It is now harder to make a consistent profit from sports betting than it has ever been. Not least because once you figure out a way to do it, you will most likely be restricted or have your account closed. Additionally, most bookmakers will operate with margins in excess of 6-7% and that means bettors have to work even harder to find valuable betting opportunities.
Instead of continuing to develop in terms of the quality of odds on offer, most bookmakers are investing in other areas of business. The growth of marketing and the need to stand out from the competition means bookmakers will spend money on pushing “free” bets and offers, big budget advertising campaigns or unnecessary features to reach new customers.
These kind of bookmakers a built on square customers (they’ll ban anyone who would be considered sharp) so they are obviously trying to appeal to these types of people, but bettors are actually beginning to move the other way. In recent years there has been a shift within the sports betting community and customers are becoming more knowledgeable about the kind of service they receive.
Sports bettors are placing a greater importance on the odds they bet with, the amount they can bet and are also putting more thought into how they can beat the bookmaker than ever before. There is a wealth of data available to help bettors make more informed decisions, as well as ample resources that can help them become more educated about betting and exactly what it takes to succeed in the long term.
What does the future have in store?
The point of this article is not to predict exactly what will happen in future and how that can be used to get an edge over the bookmaker. Instead, it is to encourage people to consider how things might change and to not get caught playing catch up - if the bookmaker is forced to play catch up then it is the bettor that has the advantage.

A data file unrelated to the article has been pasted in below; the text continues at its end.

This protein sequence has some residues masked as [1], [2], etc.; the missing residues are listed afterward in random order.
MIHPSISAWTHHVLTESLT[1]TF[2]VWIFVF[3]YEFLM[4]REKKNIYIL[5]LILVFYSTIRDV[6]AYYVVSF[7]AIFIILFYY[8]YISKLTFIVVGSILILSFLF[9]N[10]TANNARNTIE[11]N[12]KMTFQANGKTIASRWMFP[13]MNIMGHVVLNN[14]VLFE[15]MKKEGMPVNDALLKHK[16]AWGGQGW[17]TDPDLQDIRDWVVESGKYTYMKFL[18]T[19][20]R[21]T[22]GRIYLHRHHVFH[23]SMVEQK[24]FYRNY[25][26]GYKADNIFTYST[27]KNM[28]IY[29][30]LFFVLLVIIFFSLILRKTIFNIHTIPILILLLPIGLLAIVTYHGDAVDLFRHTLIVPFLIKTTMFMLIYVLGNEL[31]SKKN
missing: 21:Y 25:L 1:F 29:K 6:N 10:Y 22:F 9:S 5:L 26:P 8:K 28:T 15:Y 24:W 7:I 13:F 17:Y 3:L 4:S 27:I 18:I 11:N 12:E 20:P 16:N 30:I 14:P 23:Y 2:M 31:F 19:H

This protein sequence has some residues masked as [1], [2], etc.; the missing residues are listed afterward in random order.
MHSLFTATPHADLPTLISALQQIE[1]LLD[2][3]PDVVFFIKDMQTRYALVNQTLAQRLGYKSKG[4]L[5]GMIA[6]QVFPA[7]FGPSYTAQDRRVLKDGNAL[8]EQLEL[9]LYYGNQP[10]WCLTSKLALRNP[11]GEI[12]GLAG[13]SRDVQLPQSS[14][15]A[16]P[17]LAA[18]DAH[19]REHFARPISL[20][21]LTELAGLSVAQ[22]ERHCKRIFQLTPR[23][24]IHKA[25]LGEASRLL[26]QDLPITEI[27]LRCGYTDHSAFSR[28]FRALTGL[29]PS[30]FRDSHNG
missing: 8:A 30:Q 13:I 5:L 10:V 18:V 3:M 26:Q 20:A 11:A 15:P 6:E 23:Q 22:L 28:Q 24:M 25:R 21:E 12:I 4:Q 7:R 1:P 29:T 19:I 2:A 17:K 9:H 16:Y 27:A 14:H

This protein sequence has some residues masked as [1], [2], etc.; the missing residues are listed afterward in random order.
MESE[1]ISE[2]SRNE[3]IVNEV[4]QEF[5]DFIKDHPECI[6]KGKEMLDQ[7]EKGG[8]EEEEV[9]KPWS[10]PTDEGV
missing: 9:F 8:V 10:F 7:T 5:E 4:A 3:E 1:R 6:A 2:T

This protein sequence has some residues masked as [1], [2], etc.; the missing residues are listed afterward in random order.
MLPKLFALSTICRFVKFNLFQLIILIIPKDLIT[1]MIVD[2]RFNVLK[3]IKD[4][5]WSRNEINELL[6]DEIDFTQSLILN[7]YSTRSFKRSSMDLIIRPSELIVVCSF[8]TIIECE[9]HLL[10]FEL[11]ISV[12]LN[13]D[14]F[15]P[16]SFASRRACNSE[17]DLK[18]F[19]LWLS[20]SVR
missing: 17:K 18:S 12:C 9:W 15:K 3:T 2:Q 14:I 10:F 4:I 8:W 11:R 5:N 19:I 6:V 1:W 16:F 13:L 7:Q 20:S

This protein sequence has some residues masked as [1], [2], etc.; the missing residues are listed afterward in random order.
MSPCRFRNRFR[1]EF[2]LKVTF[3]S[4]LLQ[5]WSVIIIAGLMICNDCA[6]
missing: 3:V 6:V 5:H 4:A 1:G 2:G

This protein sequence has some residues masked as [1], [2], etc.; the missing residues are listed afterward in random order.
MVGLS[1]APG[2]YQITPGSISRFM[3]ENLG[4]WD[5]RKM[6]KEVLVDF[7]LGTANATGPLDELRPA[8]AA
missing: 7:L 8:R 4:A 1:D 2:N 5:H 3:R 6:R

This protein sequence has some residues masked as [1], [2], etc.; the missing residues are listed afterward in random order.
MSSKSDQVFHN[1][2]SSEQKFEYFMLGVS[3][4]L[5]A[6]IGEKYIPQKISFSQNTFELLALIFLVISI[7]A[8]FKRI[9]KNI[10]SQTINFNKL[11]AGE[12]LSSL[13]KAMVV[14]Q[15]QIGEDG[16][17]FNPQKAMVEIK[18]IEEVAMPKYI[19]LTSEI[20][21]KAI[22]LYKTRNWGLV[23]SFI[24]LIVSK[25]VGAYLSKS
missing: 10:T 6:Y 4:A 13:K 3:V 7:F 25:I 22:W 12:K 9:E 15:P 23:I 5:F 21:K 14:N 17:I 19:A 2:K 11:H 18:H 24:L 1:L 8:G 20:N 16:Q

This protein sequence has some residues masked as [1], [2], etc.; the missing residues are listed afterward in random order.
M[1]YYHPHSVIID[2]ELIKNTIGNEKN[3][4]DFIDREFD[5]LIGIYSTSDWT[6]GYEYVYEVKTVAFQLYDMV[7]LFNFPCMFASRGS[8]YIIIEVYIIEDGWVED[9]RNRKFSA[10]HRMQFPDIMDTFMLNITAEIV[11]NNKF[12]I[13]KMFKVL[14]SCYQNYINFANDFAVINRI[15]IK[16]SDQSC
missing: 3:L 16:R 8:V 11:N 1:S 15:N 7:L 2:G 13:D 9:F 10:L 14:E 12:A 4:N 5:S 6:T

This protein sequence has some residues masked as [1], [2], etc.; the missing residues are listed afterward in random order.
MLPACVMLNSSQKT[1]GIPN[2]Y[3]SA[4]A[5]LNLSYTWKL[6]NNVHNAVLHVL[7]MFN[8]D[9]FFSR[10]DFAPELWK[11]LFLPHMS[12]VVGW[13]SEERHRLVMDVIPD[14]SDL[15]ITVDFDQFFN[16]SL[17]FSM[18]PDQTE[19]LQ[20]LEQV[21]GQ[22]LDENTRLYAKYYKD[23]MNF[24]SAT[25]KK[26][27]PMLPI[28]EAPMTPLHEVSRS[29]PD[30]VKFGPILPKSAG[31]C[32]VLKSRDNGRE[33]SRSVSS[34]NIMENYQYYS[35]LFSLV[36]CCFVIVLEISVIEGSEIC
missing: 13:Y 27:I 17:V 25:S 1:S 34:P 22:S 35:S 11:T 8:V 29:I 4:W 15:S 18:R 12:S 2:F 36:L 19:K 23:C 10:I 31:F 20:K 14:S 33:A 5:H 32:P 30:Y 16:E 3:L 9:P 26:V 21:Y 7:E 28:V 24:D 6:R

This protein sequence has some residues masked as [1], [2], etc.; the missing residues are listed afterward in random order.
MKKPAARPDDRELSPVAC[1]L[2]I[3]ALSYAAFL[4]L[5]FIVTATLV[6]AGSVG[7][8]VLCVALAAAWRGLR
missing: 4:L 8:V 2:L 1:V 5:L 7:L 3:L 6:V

Data is by no means new in sports betting. Most bettors will now use data before placing a bet (even if they don’t know it) - this could be as simple as looking at two soccer teams’ head-to-head record for a 1X2 bet or their average goals per game for a Total Goals bet. However, the amount of data we have access to and, more importantly, the quality of that data is what is changing.
Once you have collated your data and identified a potential edge to exploit, only once you have modelled it and thoroughly tested it will you be able to fully benefit from it financially.
The weather is a great example to use in terms of thinking ahead to find an edge. We know it's important in baseball betting (as well as many other sports) but the first people to quantify that, then gather the data and bet accordingly are the ones that saw the value and capitalised on it. After a while (when more people begun to realise its importance) the weather was factored into the odds and is no longer a factor that can be exploited.